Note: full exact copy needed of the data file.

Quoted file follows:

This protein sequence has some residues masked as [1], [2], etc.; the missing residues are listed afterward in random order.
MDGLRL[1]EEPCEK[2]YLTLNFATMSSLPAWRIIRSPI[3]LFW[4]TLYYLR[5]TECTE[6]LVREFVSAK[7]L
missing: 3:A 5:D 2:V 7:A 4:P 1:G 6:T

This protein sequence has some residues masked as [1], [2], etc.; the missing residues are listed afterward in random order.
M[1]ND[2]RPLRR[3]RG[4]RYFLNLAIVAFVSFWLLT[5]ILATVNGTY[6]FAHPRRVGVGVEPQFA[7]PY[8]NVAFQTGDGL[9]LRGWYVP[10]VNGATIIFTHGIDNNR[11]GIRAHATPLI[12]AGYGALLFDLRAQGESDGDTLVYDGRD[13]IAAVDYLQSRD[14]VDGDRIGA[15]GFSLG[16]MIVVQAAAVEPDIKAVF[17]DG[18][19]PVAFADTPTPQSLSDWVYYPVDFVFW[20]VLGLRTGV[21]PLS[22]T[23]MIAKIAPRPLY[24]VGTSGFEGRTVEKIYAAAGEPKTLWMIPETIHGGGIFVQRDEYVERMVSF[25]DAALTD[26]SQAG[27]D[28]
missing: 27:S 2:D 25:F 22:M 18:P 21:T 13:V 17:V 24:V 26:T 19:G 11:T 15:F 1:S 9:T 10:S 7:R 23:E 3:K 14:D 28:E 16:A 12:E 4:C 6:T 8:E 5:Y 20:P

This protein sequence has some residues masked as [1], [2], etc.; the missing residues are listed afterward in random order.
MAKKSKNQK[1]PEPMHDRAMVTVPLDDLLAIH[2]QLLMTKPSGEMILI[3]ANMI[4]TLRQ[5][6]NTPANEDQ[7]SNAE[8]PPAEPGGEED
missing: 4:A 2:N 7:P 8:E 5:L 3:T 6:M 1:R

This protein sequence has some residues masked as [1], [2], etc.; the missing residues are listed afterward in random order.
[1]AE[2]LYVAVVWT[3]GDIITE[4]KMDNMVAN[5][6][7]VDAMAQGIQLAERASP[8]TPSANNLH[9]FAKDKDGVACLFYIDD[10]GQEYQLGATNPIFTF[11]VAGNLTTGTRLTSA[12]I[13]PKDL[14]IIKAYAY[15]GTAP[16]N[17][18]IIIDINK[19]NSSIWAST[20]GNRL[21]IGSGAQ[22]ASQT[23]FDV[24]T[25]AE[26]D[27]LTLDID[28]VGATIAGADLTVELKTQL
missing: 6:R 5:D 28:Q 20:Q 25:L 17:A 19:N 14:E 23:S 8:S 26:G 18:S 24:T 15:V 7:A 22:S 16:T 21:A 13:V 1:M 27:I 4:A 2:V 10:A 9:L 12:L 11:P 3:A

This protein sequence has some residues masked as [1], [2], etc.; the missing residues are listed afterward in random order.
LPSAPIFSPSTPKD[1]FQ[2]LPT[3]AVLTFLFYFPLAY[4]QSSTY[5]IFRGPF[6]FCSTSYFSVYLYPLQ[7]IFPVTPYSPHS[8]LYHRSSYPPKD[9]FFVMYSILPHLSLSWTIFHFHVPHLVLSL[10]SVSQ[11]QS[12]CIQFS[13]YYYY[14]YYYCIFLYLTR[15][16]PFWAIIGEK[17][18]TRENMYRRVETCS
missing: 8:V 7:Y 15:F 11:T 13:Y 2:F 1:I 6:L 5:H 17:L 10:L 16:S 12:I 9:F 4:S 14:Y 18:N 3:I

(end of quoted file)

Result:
This protein sequence has some residues masked as [1], [2], etc.; the missing residues are listed afterward in random order.
MDGLRL[1]EEPCEK[2]YLTLNFATMSSLPAWRIIRSPI[3]LFW[4]TLYYLR[5]TECTE[6]LVREFVSAK[7]L
missing: 3:A 5:D 2:V 7:A 4:P 1:G 6:T

This protein sequence has some residues masked as [1], [2], etc.; the missing residues are listed afterward in random order.
M[1]ND[2]RPLRR[3]RG[4]RYFLNLAIVAFVSFWLLT[5]ILATVNGTY[6]FAHPRRVGVGVEPQFA[7]PY[8]NVAFQTGDGL[9]LRGWYVP[10]VNGATIIFTHGIDNNR[11]GIRAHATPLI[12]AGYGALLFDLRAQGESDGDTLVYDGRD[13]IAAVDYLQSRD[14]VDGDRIGA[15]GFSLG[16]MIVVQAAAVEPDIKAVF[17]DG[18][19]PVAFADTPTPQSLSDWVYYPVDFVFW[20]VLGLRTGV[21]PLS[22]T[23]MIAKIAPRPLY[24]VGTSGFEGRTVEKIYAAAGEPKTLWMIPETIHGGGIFVQRDEYVERMVSF[25]DAALTD[26]SQAG[27]D[28]
missing: 27:S 2:D 25:F 22:M 18:P 21:T 13:V 17:V 24:V 26:T 19:G 11:T 15:F 1:S 9:T 10:S 7:R 23:E 3:K 14:D 28:E 16:A 12:E 4:C 6:T 8:E 5:Y 20:P

This protein sequence has some residues masked as [1], [2], etc.; the missing residues are listed afterward in random order.
MAKKSKNQK[1]PEPMHDRAMVTVPLDDLLAIH[2]QLLMTKPSGEMILI[3]ANMI[4]TLRQ[5][6]NTPANEDQ[7]SNAE[8]PPAEPGGEED
missing: 4:A 2:N 7:P 8:E 5:L 3:T 6:M 1:R

This protein sequence has some residues masked as [1], [2], etc.; the missing residues are listed afterward in random order.
[1]AE[2]LYVAVVWT[3]GDIITE[4]KMDNMVAN[5][6][7]VDAMAQGIQLAERASP[8]TPSANNLH[9]FAKDKDGVACLFYIDD[10]GQEYQLGATNPIFTF[11]VAGNLTTGTRLTSA[12]I[13]PKDL[14]IIKAYAY[15]GTAP[16]N[17][18]IIIDINK[19]NSSIWAST[20]GNRL[21]IGSGAQ[22]ASQT[23]FDV[24]T[25]AE[26]D[27]LTLDID[28]VGATIAGADLTVELKTQL
missing: 6:R 5:D 28:Q 20:Q 25:L 17:A 19:N 14:E 23:S 8:S 26:G 18:S 24:T 15:V 7:A 22:S 16:T 21:A 13:V 1:M 27:I 4:A 2:V 10:A 9:L 12:L 11:P 3:A

This protein sequence has some residues masked as [1], [2], etc.; the missing residues are listed afterward in random order.
LPSAPIFSPSTPKD[1]FQ[2]LPT[3]AVLTFLFYFPLAY[4]QSSTY[5]IFRGPF[6]FCSTSYFSVYLYPLQ[7]IFPVTPYSPHS[8]LYHRSSYPPKD[9]FFVMYSILPHLSLSWTIFHFHVPHLVLSL[10]SVSQ[11]QS[12]CIQFS[13]YYYY[14]YYYCIFLYLTR[15][16]PFWAIIGEK[17][18]TRENMYRRVETCS
missing: 8:V 7:Y 15:F 11:T 13:Y 2:F 1:I 6:L 5:H 17:L 10:L 16:S 12:I 9:F 4:S 14:Y 18:N 3:I